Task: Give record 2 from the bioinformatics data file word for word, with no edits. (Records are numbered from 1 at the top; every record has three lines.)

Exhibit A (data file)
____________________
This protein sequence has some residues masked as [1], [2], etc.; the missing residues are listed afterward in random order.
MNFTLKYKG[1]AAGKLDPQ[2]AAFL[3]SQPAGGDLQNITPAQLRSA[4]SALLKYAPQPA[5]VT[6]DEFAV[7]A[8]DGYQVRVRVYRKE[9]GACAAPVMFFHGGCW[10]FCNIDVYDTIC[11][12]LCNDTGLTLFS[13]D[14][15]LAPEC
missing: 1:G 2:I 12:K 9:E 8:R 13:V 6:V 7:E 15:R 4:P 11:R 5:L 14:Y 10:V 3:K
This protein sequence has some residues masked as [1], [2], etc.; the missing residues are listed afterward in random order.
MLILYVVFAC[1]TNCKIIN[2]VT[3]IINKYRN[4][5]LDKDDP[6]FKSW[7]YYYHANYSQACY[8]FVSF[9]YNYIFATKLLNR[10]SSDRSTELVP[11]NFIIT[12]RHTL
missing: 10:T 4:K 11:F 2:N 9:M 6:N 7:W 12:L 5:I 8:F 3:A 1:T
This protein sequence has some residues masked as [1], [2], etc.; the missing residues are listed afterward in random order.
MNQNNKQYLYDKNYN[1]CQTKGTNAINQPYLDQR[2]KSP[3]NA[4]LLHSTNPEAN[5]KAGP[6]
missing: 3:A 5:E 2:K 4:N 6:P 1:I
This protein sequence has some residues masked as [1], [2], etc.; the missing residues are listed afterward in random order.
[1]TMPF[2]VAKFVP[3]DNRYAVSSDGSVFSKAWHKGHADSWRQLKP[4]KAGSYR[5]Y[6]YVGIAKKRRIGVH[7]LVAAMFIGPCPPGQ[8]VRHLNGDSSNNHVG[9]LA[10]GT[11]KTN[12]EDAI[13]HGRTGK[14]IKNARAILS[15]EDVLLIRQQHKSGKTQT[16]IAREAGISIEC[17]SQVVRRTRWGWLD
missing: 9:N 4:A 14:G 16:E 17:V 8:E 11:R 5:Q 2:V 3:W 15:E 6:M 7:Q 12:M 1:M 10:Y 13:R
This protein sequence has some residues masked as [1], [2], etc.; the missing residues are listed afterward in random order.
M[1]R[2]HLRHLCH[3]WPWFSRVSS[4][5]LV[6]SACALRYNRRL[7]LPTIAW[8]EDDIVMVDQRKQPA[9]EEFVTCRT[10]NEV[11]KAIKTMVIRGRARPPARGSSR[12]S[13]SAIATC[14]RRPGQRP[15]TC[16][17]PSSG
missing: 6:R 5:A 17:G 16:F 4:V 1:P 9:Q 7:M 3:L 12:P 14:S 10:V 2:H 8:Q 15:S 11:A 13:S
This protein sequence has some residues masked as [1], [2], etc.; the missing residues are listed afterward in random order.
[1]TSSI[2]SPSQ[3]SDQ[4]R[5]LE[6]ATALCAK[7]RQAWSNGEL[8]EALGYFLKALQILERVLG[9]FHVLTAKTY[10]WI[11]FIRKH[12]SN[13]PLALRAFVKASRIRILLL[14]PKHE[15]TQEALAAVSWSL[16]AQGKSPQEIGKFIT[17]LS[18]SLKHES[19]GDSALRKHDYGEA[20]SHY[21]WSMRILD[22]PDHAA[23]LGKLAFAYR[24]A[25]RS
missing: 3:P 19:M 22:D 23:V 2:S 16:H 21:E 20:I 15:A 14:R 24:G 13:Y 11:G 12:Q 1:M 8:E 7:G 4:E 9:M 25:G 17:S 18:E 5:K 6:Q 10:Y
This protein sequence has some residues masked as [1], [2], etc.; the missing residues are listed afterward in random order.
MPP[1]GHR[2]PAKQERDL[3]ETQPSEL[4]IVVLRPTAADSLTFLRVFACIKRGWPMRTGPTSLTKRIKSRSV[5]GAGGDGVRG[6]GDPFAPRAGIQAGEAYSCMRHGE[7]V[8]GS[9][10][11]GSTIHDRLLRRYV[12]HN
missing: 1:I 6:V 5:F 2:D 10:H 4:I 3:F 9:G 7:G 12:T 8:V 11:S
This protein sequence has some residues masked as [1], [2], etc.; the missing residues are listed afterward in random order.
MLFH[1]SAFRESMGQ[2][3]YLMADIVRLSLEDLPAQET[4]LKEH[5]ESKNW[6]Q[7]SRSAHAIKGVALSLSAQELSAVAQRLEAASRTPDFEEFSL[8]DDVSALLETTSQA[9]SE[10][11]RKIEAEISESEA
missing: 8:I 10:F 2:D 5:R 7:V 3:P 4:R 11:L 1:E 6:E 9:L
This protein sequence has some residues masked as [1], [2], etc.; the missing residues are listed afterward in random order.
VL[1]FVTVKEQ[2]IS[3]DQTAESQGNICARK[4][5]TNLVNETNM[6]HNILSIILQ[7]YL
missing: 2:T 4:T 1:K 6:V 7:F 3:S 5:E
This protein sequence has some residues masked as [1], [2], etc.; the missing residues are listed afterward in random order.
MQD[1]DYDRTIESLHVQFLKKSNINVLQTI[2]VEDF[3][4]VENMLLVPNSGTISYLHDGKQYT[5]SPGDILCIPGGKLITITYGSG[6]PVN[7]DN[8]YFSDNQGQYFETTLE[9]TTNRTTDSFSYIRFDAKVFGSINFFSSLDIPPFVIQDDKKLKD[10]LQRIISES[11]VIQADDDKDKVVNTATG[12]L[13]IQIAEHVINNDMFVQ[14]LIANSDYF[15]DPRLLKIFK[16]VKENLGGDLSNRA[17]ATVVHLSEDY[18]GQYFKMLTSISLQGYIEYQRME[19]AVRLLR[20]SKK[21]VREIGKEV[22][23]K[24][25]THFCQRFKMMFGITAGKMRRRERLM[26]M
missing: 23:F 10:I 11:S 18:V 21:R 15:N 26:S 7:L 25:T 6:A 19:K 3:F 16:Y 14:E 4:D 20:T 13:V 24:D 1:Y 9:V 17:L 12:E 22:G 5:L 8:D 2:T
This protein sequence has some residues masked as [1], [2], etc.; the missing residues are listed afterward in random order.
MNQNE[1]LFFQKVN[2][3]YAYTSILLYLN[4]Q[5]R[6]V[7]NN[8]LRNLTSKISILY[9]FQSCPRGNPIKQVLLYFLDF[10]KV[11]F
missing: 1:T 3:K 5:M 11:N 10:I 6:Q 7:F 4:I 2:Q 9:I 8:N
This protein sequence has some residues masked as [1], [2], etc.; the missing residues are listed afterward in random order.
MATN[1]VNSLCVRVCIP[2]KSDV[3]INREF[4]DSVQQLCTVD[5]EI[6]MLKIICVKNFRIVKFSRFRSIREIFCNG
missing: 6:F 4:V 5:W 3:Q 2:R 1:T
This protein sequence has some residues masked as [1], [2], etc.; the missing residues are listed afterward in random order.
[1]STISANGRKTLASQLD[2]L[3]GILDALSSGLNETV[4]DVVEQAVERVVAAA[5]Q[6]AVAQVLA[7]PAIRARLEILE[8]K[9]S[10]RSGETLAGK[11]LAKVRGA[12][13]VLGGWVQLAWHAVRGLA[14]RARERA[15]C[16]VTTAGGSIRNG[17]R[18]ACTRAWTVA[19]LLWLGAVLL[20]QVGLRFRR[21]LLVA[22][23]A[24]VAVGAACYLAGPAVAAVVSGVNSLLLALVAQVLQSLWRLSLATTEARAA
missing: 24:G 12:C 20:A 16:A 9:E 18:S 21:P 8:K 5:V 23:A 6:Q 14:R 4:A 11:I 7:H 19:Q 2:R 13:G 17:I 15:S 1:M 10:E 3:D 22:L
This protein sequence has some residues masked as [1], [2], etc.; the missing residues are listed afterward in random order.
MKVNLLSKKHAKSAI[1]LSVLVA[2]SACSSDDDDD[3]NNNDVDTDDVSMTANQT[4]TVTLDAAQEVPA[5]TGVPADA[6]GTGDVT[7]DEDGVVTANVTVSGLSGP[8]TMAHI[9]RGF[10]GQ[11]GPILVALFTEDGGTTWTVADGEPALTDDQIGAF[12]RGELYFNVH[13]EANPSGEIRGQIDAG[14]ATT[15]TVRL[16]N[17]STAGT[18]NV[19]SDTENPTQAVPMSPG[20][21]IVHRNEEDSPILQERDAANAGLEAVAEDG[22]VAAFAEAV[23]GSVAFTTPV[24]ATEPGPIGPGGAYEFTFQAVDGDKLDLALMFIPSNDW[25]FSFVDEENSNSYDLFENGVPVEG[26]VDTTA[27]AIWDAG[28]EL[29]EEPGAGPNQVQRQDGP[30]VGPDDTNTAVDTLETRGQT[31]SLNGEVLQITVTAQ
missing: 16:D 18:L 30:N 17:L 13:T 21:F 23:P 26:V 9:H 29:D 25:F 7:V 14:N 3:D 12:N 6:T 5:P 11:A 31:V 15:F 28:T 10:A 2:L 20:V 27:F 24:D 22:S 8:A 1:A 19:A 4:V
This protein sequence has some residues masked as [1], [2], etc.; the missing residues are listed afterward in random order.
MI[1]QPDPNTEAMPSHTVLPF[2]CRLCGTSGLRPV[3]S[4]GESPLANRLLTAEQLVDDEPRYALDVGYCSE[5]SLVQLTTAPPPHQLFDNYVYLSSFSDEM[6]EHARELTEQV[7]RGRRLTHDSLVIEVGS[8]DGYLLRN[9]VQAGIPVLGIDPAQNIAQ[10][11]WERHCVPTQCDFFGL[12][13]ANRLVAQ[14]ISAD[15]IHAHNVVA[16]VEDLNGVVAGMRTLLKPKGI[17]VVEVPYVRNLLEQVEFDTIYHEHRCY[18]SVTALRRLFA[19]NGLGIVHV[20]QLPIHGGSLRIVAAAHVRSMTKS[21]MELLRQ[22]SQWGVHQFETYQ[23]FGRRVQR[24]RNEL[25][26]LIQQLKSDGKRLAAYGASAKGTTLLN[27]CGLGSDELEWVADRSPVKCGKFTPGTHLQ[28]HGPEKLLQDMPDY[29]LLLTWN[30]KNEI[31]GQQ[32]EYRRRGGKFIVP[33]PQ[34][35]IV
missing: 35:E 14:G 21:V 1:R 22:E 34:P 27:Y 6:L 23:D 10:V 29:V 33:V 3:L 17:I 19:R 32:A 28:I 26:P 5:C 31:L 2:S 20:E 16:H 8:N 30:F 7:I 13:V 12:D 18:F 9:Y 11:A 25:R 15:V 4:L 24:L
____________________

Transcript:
This protein sequence has some residues masked as [1], [2], etc.; the missing residues are listed afterward in random order.
MLILYVVFAC[1]TNCKIIN[2]VT[3]IINKYRN[4][5]LDKDDP[6]FKSW[7]YYYHANYSQACY[8]FVSF[9]YNYIFATKLLNR[10]SSDRSTELVP[11]NFIIT[12]RHTL
missing: 10:T 4:K 11:F 2:N 9:M 6:N 7:W 12:L 5:I 8:F 3:A 1:T